Neutron grating interferometers today are an established advanced neutron imaging tool. Grating interferometry with neutrons has proven particularly useful to detect magnetic domain walls and visualize magnetic domains even in the bulk of samples, which are not accessed by any other technique [18,19,20,21,22,23,24,25,26,27,28,29]. The Talbot–Lau grating interferometer, being the current standard in neutron grating interferometry consists of a set of three gratings (Figure 3). Central to this set-up is a phase grating (G1) with a period 2p in the micrometer range, which introduces an interference pattern. The interference pattern takes the form of a self image of the phase grating at certain regular distances L2 referred to as Talbot distances. For the conventionally used gratings inducing a phase shift of π, the period of the self-image, i.e., the modulation of the interference pattern is half the period of the grating. In order to provide sufficient beam coherence for diffraction at a micrometer sized structure a source grating, which is an absorption grating (G0), is installed in the divergent neutron beam close to the pinhole, which defines the real space spatial resolution of the imaging instrument. The period and distances are chosen such that the interference patterns related to individual beams from G0 are superposed constructively at the chosen Talbot distance, i.e., p0 = pL1/L2, where p0 is the period of the source grating and L1 is the distance from source grating to phase grating. Because the period of the interference pattern in the micrometer range cannot be detected directly with conventional state-of-the-art imaging detectors with pixel sizes >10 μm, another absorption grating (G2) with a period p is installed at the chosen Talbot distance L2 and the transversal beam modulation is translated into an intensity variation in each pixel of the imaging detector by stepwise scanning of one grating over about one period. The distances between source and phase gratings are typically of the order of meters and the Talbot distance of the order of centimeters. The sample can be placed before or after the phase grating, but for optimum spatial resolution performance should remain close to the detector. The Talbot–Lau interferometer is optimized for a certain wavelength with regards to the phase shift in the phase grating and with respect to the Talbot distance. However, the requirements for monochromatisation, i.e., wavelength resolution (dλ/λ ≈ 10%) and beam divergence are very modest, which enables to work with significantly brighter beams than in any other technique sensitive in the respective angular range. This hence enables efficient imaging measurements with high spatial resolution.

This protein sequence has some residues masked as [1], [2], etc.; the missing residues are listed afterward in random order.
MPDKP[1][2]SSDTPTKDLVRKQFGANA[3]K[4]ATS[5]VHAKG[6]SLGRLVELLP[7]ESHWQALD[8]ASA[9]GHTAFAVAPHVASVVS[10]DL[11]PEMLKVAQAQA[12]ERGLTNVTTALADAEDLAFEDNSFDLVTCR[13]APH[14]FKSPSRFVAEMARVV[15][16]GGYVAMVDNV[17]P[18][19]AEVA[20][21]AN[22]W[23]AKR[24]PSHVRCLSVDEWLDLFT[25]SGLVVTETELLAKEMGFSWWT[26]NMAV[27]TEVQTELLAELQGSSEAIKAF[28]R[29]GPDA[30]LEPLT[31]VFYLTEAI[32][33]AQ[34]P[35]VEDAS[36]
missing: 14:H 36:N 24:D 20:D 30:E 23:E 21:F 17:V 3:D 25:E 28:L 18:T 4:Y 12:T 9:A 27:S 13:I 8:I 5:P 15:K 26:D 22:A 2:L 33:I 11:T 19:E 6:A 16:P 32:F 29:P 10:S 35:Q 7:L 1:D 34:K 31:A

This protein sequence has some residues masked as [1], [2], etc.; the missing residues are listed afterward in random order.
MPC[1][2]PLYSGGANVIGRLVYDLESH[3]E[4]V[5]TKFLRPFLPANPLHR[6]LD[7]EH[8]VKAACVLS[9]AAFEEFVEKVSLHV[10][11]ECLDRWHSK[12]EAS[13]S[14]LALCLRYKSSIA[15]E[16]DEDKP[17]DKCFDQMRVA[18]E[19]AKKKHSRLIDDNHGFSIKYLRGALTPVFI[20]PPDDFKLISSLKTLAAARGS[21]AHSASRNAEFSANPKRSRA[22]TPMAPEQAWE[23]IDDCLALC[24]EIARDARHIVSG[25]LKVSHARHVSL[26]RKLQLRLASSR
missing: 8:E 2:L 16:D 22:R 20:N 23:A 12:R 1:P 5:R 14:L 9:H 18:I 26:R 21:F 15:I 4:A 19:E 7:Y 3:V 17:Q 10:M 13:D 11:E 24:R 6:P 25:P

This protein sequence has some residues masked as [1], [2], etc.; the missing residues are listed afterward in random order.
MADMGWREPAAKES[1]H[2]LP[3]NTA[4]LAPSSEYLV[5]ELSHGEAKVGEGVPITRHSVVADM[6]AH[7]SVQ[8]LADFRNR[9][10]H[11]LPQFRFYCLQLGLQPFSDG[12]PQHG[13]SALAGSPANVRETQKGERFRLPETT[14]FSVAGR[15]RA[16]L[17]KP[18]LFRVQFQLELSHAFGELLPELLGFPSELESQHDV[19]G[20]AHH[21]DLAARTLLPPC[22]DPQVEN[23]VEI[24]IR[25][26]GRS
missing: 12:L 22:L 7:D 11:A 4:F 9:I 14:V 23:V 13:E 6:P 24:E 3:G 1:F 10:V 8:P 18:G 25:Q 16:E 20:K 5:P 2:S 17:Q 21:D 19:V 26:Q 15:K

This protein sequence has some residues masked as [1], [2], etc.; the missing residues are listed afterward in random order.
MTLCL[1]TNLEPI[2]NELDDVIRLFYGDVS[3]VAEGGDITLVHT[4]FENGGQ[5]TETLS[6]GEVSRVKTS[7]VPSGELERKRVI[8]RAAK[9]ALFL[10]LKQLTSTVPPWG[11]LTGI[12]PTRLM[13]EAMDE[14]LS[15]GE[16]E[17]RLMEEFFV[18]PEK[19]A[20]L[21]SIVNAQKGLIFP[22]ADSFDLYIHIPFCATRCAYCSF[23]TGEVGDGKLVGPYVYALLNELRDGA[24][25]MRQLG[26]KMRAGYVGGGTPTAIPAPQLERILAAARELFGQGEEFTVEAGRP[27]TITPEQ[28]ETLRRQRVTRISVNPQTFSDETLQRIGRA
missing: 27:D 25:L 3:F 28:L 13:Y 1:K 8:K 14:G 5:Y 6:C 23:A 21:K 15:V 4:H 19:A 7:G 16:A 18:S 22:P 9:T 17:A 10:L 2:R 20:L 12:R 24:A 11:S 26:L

The angular sensitivity is defined by the micrometer sized period of the beam modulation which provides access to the ultra-small angle range even for sample to detector distances of centimeters, which in turn enables high spatial image resolution with modest beam collimation.